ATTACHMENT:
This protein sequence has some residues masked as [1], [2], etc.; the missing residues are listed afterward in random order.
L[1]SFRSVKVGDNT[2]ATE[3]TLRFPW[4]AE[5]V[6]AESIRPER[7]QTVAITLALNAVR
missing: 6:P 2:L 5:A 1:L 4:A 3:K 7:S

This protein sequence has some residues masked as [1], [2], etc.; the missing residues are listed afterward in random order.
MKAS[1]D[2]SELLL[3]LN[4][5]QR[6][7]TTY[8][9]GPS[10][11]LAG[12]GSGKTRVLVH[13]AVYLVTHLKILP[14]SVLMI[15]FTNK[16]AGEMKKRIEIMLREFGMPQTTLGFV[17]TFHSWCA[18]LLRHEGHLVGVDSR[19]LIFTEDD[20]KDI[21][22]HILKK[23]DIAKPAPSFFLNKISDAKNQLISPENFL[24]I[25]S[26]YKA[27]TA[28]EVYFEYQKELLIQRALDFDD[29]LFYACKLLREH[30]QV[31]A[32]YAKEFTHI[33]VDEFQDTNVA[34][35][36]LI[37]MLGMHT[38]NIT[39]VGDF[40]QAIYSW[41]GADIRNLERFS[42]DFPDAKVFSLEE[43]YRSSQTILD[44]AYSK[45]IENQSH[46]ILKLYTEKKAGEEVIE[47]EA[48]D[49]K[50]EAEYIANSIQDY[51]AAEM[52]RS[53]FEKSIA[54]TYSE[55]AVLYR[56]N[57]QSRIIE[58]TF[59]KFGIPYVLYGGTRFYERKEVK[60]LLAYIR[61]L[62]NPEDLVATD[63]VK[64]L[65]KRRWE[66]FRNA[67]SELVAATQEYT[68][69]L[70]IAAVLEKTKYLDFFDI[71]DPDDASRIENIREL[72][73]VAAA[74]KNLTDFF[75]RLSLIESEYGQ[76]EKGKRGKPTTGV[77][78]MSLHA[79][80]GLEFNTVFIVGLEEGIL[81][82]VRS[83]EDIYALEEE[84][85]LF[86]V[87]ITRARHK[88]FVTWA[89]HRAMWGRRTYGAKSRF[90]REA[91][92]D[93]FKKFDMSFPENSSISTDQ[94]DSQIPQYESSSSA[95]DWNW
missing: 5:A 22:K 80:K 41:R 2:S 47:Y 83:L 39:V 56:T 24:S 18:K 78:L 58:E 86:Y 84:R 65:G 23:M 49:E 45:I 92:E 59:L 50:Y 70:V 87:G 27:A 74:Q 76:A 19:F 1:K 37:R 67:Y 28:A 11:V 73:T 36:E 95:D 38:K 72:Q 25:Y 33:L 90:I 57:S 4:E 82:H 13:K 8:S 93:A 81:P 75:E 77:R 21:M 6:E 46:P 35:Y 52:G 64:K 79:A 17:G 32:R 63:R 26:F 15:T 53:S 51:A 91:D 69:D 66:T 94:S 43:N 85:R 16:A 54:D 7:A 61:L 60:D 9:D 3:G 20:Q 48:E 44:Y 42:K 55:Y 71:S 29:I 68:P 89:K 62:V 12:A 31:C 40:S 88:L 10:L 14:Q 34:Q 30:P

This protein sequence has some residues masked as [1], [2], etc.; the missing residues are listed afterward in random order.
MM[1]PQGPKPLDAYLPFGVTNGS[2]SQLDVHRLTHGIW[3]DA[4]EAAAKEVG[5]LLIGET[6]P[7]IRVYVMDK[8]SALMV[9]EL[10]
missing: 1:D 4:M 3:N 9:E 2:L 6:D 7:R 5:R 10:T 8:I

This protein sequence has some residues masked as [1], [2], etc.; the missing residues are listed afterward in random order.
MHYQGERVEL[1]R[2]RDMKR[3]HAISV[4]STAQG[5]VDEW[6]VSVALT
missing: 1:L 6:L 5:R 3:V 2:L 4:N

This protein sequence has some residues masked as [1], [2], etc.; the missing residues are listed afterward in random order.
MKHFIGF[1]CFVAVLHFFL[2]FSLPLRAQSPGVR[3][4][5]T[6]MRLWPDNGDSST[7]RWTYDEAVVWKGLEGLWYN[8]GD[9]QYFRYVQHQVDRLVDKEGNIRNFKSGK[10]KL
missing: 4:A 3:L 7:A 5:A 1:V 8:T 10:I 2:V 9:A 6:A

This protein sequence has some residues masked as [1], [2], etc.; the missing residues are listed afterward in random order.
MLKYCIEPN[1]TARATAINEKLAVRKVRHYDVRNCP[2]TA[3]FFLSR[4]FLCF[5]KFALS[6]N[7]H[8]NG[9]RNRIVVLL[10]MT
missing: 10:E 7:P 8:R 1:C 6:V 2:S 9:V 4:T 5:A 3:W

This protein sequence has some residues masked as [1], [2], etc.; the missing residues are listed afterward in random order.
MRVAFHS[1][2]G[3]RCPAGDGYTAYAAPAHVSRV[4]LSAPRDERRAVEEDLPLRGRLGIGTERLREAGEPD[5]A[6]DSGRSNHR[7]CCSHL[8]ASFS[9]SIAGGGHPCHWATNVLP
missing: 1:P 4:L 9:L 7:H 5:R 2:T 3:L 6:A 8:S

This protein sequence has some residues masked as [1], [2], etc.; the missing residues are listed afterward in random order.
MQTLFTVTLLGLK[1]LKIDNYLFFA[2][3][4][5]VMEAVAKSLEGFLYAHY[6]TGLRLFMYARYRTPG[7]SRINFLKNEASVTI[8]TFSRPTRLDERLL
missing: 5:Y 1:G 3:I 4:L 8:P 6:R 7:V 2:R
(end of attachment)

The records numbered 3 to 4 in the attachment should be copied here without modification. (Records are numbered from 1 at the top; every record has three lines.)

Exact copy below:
This protein sequence has some residues masked as [1], [2], etc.; the missing residues are listed afterward in random order.
MM[1]PQGPKPLDAYLPFGVTNGS[2]SQLDVHRLTHGIW[3]DA[4]EAAAKEVG[5]LLIGET[6]P[7]IRVYVMDK[8]SALMV[9]EL[10]
missing: 1:D 4:M 3:N 9:E 2:L 6:D 7:R 5:R 10:T 8:I

This protein sequence has some residues masked as [1], [2], etc.; the missing residues are listed afterward in random order.
MHYQGERVEL[1]R[2]RDMKR[3]HAISV[4]STAQG[5]VDEW[6]VSVALT
missing: 1:L 6:L 5:R 3:V 2:L 4:N